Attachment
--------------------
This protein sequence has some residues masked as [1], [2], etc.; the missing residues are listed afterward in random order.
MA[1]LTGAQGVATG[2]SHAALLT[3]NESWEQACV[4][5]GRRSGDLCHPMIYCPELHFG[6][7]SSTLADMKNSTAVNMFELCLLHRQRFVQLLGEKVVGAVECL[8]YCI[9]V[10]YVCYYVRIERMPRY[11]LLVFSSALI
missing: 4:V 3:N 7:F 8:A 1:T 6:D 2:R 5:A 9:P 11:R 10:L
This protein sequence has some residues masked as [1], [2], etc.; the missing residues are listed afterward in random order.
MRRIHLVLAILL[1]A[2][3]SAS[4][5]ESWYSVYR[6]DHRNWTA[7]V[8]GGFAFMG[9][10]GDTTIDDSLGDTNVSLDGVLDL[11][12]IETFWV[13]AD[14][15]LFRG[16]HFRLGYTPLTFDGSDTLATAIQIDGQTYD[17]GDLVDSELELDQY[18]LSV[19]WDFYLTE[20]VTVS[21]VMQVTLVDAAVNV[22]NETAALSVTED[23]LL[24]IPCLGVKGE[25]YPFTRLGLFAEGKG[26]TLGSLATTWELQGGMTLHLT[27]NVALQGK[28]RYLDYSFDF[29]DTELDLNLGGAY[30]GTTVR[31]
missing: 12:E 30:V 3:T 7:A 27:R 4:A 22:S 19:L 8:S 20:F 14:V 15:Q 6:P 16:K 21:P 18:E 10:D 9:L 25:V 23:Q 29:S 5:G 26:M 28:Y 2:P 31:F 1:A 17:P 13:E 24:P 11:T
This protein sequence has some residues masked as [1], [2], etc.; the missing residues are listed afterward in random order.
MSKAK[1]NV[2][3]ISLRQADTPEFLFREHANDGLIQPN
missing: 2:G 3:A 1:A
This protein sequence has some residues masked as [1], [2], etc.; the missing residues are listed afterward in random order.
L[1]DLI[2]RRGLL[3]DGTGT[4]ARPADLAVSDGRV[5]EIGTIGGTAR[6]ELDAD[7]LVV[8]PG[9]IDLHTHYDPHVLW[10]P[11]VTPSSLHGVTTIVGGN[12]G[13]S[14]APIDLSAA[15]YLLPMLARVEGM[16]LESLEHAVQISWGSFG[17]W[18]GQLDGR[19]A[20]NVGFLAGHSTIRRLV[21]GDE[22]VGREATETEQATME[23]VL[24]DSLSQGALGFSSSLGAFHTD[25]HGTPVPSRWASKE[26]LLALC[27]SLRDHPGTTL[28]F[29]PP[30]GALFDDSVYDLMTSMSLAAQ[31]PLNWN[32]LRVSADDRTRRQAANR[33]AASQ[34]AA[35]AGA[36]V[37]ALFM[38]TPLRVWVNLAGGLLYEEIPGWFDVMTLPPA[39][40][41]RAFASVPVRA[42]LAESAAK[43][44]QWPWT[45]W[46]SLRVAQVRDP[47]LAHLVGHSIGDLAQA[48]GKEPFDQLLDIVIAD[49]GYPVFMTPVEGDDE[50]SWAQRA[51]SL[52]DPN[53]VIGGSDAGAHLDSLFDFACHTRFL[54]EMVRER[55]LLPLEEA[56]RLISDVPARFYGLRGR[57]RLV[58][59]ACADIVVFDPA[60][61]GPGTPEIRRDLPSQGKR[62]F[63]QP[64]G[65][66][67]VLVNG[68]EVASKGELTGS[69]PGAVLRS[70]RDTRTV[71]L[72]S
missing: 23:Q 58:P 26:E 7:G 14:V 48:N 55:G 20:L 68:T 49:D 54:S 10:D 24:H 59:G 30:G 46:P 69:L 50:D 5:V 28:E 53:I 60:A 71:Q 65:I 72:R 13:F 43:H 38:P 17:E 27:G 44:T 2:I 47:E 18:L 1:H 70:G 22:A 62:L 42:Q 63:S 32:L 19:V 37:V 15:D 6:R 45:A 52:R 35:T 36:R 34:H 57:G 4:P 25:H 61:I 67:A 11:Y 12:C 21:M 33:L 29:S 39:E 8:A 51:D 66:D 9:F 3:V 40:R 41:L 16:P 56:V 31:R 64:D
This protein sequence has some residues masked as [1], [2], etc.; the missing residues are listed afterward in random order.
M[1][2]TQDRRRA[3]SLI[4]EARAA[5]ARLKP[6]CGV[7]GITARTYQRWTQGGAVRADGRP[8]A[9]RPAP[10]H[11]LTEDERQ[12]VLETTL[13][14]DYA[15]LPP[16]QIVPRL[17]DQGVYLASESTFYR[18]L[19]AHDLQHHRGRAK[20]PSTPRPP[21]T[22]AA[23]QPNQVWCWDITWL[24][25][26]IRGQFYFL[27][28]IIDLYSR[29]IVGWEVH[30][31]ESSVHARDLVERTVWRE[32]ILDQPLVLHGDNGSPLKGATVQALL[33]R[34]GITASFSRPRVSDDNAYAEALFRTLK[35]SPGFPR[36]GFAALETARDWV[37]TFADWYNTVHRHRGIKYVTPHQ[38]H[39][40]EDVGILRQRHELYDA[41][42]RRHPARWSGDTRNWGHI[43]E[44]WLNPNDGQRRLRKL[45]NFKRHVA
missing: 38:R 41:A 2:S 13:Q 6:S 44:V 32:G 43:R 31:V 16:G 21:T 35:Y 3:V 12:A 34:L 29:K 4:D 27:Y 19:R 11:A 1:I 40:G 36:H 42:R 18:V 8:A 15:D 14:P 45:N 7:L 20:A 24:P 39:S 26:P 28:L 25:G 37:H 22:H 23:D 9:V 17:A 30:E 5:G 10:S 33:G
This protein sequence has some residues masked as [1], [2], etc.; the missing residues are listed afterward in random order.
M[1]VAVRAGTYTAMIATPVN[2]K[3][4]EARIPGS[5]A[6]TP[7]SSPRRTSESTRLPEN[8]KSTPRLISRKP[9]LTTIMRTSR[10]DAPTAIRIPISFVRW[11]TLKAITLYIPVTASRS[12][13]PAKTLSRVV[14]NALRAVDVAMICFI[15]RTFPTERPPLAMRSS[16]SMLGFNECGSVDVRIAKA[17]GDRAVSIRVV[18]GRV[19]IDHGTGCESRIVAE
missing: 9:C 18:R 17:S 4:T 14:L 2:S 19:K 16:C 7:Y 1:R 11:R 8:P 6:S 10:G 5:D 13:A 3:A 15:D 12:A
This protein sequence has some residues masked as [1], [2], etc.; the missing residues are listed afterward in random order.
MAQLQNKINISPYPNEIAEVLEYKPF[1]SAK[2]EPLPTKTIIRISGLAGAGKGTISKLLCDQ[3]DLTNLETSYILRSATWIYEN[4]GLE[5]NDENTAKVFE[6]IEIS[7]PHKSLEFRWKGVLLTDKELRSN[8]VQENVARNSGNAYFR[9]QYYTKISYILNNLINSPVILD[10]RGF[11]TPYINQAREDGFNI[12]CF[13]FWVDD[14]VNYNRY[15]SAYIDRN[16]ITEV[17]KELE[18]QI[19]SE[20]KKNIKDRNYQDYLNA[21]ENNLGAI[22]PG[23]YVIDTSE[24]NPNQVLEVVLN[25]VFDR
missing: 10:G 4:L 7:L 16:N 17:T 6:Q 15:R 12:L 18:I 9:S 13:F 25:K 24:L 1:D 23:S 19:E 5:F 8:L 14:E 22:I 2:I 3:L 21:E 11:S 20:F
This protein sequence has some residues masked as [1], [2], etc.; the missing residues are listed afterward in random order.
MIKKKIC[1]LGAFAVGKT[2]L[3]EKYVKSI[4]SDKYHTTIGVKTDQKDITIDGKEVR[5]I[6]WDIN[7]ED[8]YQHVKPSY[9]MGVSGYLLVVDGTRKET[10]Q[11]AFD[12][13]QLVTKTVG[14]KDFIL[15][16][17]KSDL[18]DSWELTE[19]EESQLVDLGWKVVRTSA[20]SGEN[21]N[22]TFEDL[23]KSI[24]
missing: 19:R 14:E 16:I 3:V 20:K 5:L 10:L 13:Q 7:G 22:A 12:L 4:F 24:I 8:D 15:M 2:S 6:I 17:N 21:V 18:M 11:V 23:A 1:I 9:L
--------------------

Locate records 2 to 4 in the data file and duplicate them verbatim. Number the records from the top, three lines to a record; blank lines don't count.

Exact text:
This protein sequence has some residues masked as [1], [2], etc.; the missing residues are listed afterward in random order.
MRRIHLVLAILL[1]A[2][3]SAS[4][5]ESWYSVYR[6]DHRNWTA[7]V[8]GGFAFMG[9][10]GDTTIDDSLGDTNVSLDGVLDL[11][12]IETFWV[13]AD[14][15]LFRG[16]HFRLGYTPLTFDGSDTLATAIQIDGQTYD[17]GDLVDSELELDQY[18]LSV[19]WDFYLTE[20]VTVS[21]VMQVTLVDAAVNV[22]NETAALSVTED[23]LL[24]IPCLGVKGE[25]YPFTRLGLFAEGKG[26]TLGSLATTWELQGGMTLHLT[27]NVALQGK[28]RYLDYSFDF[29]DTELDLNLGGAY[30]GTTVR[31]
missing: 12:E 30:V 3:T 7:A 27:R 4:A 22:S 19:L 8:S 20:F 14:V 15:Q 6:P 16:K 21:P 18:E 10:D 9:L 25:V 23:Q 29:S 5:G 26:M 28:Y 2:P 31:F 1:A 17:P 13:E 24:P 11:T
This protein sequence has some residues masked as [1], [2], etc.; the missing residues are listed afterward in random order.
MSKAK[1]NV[2][3]ISLRQADTPEFLFREHANDGLIQPN
missing: 2:G 3:A 1:A
This protein sequence has some residues masked as [1], [2], etc.; the missing residues are listed afterward in random order.
L[1]DLI[2]RRGLL[3]DGTGT[4]ARPADLAVSDGRV[5]EIGTIGGTAR[6]ELDAD[7]LVV[8]PG[9]IDLHTHYDPHVLW[10]P[11]VTPSSLHGVTTIVGGN[12]G[13]S[14]APIDLSAA[15]YLLPMLARVEGM[16]LESLEHAVQISWGSFG[17]W[18]GQLDGR[19]A[20]NVGFLAGHSTIRRLV[21]GDE[22]VGREATETEQATME[23]VL[24]DSLSQGALGFSSSLGAFHTD[25]HGTPVPSRWASKE[26]LLALC[27]SLRDHPGTTL[28]F[29]PP[30]GALFDDSVYDLMTSMSLAAQ[31]PLNWN[32]LRVSADDRTRRQAANR[33]AASQ[34]AA[35]AGA[36]V[37]ALFM[38]TPLRVWVNLAGGLLYEEIPGWFDVMTLPPA[39][40][41]RAFASVPVRA[42]LAESAAK[43][44]QWPWT[45]W[46]SLRVAQVRDP[47]LAHLVGHSIGDLAQA[48]GKEPFDQLLDIVIAD[49]GYPVFMTPVEGDDE[50]SWAQRA[51]SL[52]DPN[53]VIGGSDAGAHLDSLFDFACHTRFL[54]EMVRER[55]LLPLEEA[56]RLISDVPARFYGLRGR[57]RLV[58][59]ACADIVVFDPA[60][61]GPGTPEIRRDLPSQGKR[62]F[63]QP[64]G[65][66][67]VLVNG[68]EVASKGELTGS[69]PGAVLRS[70]RDTRTV[71]L[72]S
missing: 23:Q 58:P 26:E 7:G 14:V 48:N 55:G 20:L 68:T 49:D 54:S 10:D 24:H 59:G 30:G 46:P 69:L 50:D 5:V 28:E 53:I 60:A 71:Q 65:I 72:R 13:F 43:H 38:P 17:E 27:G 44:T 2:I 47:E 18:L 1:H 70:G 22:A 62:L 42:Q 63:S 32:L 19:V 37:V 15:D 6:R 45:A 52:R 35:T 36:R 34:H 57:G 4:P 25:H 61:I 67:A 11:Y 12:C 21:M 33:L 29:S 39:E 8:A 51:D 66:D 9:F 3:V 40:R 41:L 16:P 56:V 31:R 64:D